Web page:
“Everybody says it’s competition, but we’re brothers at the end of the day,” Penix said. “We’re all on the same team, we are all fighting for the same thing. We all want to win a bowl and be together as a team.”

Ramsey echoed that sentiment. He remembers not having another quarterback to confer with after Brandon Dawkins left the program and Penix went down. With three capable quarterbacks, again, they have not only been able to push each other but lean on one another as they absorb DeBoer’s offense.

Not having a clear starter does complicate matters for DeBoer and Allen, who will have the three rotate first-team reps initially. That means getting them all in two-minute drills and other yardage-and-down-specific simulations in practice.

“(It’s ideal) when you can pretty much lock arms with a quarterback and you know who that person is going in and you can develop everything you do around him and talk through every scenario,” DeBoer said. “You can do it with all the quarterbacks as a whole, but until that person is in that situation, it’s really hard to simulate and hard for them to kind of grasp really what’s going to happen and how it’s going to go down.

“You know, it’s one of the tougher things that we’ll have to handle during fall camp. But it’s what it is. … They’re very intelligent guys, and they pick things up quickly. It comes natural to them.”

Tuttle, a transfer from Utah, has been trying to cram as much information as possible since DeBoer’s arrival in January.

When asked to guesstimate the number of hours he has spent with his head buried in a playbook, Tuttle was honest.

“It was definitely a little more than school,” Tuttle said. “Which wasn’t … you know … but that’s just how it is. I love football, and I want to be the best I can for this team. I just care.”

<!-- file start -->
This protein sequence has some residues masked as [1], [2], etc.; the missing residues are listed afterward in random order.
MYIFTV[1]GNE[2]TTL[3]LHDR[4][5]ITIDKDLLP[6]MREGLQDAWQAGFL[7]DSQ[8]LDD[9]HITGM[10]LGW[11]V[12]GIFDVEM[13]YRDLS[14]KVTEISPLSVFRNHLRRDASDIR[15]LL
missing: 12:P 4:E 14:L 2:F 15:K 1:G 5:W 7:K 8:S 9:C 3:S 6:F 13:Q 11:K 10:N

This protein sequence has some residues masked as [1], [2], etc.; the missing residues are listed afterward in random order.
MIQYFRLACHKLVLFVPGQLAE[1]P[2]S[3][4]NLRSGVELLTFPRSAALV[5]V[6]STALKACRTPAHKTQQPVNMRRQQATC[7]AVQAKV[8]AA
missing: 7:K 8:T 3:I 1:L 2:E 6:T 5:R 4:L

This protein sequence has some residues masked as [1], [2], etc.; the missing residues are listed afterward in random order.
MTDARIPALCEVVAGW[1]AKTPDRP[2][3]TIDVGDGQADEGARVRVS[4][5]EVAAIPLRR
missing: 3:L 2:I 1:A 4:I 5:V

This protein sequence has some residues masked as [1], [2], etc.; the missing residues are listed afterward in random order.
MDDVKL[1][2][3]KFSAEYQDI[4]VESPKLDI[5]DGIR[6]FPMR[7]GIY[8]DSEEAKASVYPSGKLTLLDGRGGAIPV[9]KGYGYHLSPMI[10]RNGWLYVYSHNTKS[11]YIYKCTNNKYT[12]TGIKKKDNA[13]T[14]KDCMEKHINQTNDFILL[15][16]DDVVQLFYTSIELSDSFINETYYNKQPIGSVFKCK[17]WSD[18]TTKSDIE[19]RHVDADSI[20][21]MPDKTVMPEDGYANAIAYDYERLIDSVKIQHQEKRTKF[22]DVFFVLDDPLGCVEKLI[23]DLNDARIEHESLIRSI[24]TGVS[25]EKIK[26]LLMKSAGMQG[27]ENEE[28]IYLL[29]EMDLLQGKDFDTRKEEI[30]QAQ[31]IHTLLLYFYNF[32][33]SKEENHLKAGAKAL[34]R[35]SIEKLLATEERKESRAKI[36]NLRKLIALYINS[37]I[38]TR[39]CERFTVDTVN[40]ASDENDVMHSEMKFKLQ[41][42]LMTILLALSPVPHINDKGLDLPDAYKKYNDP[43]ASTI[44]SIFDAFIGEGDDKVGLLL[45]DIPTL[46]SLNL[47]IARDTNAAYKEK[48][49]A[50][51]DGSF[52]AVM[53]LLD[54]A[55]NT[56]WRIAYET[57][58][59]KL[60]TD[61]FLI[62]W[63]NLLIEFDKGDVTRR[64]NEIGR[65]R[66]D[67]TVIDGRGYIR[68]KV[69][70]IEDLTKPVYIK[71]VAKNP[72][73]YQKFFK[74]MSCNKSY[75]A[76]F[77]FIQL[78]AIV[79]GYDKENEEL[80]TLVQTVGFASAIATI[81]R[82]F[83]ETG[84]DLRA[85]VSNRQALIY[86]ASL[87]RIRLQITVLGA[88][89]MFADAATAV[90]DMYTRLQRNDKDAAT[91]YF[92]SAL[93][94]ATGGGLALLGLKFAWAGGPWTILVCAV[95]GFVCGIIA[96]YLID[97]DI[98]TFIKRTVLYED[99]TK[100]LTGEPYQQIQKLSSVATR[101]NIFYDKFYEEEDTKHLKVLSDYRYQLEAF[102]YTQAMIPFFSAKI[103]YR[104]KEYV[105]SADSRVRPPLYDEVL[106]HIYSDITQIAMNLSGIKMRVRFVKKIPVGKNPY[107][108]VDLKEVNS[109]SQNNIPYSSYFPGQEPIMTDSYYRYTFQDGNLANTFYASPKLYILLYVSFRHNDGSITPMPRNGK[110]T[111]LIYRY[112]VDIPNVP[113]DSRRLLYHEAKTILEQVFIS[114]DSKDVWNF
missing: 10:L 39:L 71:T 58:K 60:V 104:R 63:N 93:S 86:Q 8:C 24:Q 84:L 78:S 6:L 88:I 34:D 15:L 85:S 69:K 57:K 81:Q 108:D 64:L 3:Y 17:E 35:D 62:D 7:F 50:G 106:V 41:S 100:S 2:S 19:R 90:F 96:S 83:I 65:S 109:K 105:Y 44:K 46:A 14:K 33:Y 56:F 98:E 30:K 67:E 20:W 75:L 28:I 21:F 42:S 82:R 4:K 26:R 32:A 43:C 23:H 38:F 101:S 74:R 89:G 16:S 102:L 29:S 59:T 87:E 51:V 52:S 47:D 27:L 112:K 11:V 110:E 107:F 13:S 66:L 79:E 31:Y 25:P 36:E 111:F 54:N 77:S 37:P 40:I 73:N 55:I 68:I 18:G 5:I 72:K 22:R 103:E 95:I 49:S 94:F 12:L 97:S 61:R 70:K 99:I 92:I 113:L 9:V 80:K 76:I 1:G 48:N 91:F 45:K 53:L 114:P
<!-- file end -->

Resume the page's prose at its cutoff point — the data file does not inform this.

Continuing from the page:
Whether that makes him IU’s starter remains to be seen. But Tuttle certainly says the right things.

When it was suggested New England’s Tom Brady was his favorite quarterback, Tuttle clarified — it’s Indianapolis icon Peyton Manning. He was also asked what his father, Jay, a former walk-on kicker at IU, told him about Hoosier country growing up in California.

“I didn’t even know I was going to come here, and I hated Purdue, just for no reason,” Tuttle said. “He’s like ‘Ah, I hate Purdue,’ and I started to hate Purdue.”

Like any Hoosier would.

Tuttle also admitted he came to IU intending to win the quarterback job. But what quarterback wouldn’t?

Today, the Hoosiers’ signal callers will begin to make their respective cases.

“I’m going to be honest with you guys, I’m tired of just — I love lifting, I love running and practicing and all this stuff, but I would say all of us are just super excited for this season,” Tuttle said. “You can practice and lift, but at a certain point, everyone just wants to do the thing and play football.”


  1. Reports coming out that Tuttle looked the best of the three in the spring. Does anyone have a source for this? I haven’t seen anything confirming this completely.

    1. FS,